Small Town Terrors: Pilgrim's Hook
Vera wanted nothing to do with Pilgrim's Hook, the gloomy seaside town she grew up in, but her twin brother Arthur was always drawn back... and now a frantic phone call from him has brought her back to a place she always swore she was done with for good. Why? Well, the unspeakable evil lurking beneath the waters for starters. You know. The usual tourist-y trap stuff. Gunnar Games delivers a cheesy but enjoyable hidden-object adventure with Small Town Terrors: Pilgrim's Hook. When Vera arrives at the island to find it a bit more hilariously overrun with dark forces than she remembers, it's a race against time to find Arthur and get out before a crab the size of a small pick-up truck carries him off, or he gets throttled by all of these sinister inky black tentacles, or he falls into one of these mysterious sinkholes opening up everywhere or... something. Man. And I thought my hometown was a dump.
As it turns out, Vera has bigger problems than her brother being a flake and whatever bad memories Pilgrim's Hook is giving her. It seems like there's something bigger and darker going on here, and a war between the land and sea is brewing with some truly ancient forces behind it. Vera may have set out looking to save her brother, but she'll quickly discover there's a lot more at stake than that, and something very old and very sinister has had its eye on her from the day she was born to use her as a pawn to tip the tides of war.
Click around to gather clues, solve puzzles and hidden-object scenes. You know you've found an item when you get a very Inception-y BWWUUUUNNN sound-effect. Every time. You'll also get a trusty map that will display locations you can currently do something in, and even let you hop around to places you've visited at a click. Additionally, the game has an extremely helpful hint system that will lead you right to your next objective without repeatedly clicking, and a whole score of optional achievements and bonus morphing objects to track down.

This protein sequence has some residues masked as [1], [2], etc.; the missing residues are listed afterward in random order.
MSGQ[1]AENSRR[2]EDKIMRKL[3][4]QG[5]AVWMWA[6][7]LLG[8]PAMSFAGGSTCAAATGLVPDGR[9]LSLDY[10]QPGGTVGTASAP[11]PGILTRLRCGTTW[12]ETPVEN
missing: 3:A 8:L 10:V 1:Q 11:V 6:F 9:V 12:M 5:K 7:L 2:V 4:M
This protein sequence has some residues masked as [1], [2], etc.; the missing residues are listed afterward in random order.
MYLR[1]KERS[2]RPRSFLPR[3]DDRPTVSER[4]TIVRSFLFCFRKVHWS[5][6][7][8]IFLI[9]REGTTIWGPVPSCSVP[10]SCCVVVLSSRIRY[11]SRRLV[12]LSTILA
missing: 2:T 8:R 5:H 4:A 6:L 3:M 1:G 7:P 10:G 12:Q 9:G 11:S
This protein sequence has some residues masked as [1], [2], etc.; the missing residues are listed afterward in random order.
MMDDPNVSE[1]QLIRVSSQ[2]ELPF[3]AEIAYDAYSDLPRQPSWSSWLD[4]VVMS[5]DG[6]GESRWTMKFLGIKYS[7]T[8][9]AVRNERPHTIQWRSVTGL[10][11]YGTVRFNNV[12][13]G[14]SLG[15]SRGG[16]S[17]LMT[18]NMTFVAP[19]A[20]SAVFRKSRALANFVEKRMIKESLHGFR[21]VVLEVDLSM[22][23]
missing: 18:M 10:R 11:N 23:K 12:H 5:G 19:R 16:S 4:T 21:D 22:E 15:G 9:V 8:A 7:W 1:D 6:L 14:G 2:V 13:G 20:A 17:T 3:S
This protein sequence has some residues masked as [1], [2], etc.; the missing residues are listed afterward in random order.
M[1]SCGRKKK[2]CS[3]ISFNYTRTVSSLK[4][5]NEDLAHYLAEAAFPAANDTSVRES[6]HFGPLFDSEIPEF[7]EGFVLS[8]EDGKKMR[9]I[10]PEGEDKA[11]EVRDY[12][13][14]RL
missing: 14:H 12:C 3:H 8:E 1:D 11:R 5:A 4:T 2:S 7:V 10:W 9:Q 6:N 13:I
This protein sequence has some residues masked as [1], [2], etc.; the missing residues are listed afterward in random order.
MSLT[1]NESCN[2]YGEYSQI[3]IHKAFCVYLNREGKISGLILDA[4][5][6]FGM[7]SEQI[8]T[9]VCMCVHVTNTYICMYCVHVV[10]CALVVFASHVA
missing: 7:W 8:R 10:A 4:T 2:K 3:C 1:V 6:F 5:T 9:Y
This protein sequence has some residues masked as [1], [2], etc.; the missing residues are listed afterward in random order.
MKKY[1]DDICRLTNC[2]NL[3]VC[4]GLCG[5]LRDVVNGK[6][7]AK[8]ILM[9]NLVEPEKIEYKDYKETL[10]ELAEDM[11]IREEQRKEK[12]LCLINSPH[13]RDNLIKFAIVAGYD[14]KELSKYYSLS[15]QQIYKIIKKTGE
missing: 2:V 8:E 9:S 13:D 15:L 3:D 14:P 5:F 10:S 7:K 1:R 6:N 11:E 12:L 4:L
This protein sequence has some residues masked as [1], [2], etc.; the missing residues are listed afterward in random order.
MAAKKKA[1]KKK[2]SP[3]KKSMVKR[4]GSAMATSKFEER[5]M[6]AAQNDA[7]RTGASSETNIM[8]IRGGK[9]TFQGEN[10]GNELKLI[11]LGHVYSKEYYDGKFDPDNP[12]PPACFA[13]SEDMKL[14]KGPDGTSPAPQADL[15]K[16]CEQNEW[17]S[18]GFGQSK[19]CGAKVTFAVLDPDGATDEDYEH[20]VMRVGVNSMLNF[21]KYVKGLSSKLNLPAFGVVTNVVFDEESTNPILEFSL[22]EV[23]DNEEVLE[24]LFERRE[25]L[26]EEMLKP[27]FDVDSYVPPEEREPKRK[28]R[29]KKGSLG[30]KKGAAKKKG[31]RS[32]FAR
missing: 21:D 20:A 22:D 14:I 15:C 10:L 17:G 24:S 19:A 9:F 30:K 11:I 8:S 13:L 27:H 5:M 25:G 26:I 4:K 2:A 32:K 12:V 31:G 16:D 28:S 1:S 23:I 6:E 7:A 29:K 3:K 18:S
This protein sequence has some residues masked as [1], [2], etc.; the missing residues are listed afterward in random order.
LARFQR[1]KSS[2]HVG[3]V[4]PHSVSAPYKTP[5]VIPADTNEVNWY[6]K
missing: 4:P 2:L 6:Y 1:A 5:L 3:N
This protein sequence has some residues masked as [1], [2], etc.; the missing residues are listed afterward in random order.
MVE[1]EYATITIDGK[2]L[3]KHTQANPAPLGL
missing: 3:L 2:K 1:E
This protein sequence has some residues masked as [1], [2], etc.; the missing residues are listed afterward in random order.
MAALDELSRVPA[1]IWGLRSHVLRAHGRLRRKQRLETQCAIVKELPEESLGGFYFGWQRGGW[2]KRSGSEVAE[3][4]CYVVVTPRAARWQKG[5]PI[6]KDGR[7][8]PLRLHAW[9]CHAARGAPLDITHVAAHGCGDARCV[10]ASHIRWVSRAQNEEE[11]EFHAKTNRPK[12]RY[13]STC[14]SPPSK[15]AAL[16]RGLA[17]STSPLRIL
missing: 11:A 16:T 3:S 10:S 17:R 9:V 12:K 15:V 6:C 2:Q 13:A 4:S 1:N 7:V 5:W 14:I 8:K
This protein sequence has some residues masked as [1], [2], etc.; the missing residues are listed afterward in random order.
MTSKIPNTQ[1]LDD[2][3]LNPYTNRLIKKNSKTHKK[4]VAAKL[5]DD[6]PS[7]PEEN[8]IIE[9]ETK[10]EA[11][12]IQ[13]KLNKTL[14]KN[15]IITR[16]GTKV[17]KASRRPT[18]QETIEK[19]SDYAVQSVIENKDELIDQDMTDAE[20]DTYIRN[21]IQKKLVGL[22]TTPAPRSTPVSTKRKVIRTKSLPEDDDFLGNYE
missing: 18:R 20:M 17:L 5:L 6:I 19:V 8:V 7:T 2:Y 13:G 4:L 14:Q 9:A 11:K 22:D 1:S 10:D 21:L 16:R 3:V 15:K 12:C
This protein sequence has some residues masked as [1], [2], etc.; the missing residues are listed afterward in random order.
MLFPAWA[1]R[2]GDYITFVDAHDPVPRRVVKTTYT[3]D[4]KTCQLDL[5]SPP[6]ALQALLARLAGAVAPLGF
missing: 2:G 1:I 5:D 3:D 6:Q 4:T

Analysis: I admit, I spent the first half hour or so good-naturedly ridiculing Pilgrim's Hook. When Vera complained about bad memories from her childhood, I wasn't expecting to be greeted with massive crabs and sinister sentient kraken, and it seemed so over-the-top as to be laughable. And yet, the more I played, the more engrossed I became. Pilgrim's Hook has a surprisingly good story at its core beyond the whole "rescue your brother" bit, and its some captivatingly unique mythology that winds folklore and magic with just the right amount of creepiness. It's still cheesy, but it feels unique and story-oriented in a way that few casual downloads really try this whole-heartedly to be. It doesn't hurt that the game is gorgeous, too, with stunning design, vibrant colours, and an atmospheric soundtrack. Just get used to BWWUUUUNNN, because you're going to be hearing it a lot. BWWUUUUNNN. BWWUUUUNNN. BWWUUUUNNN
On the other hand, the gameplay holds few surprises, and often feels like the hidden-object scenes are almost lazily tacked on. It's one thing to be rooting through a pile of junk to find a useful item. Quite another to hunt down nine of each type of random sea creature before the game will let you pick up the saw you knew you needed that was sitting in plain view the entire time. Some of the adventure-game logic will be annoying too, forcing you to, say, find a sharp item to cut through a single thing, then toss it aside, only to need yet another random sharp object a few minutes later, over and over. Fortunately, the puzzles require a bit more brainpower than usual, even if they're familiar designs, and the plot constantly sitting at the forefront of the experience will keep you intrigued even when the gameplay drags a bit in comparison. It's also on the long side, and most players will probably spend over five hours on the main campaign alone. The bonus chapter in the Collector's Edition is significantly shorter, but at least actually feels like a bonus instead of an integral chunk of the story that Standard Edition buyers would otherwise miss out on. Try the demo and give it a chance to get its hooks into you, and you may just find it a creative and captivating hidden-object adventure of a gem that deserves to be experienced.
Note: Currently, only the Collector's Edition is available. It contains a bonus chapter, art gallery, strategy guide, and more. Remember that Big Fish Game Club Members pay only $13.99 for Collector's Editions (or 2 club credits), and collector's editions count 3 card punches of 6 total needed for a free game.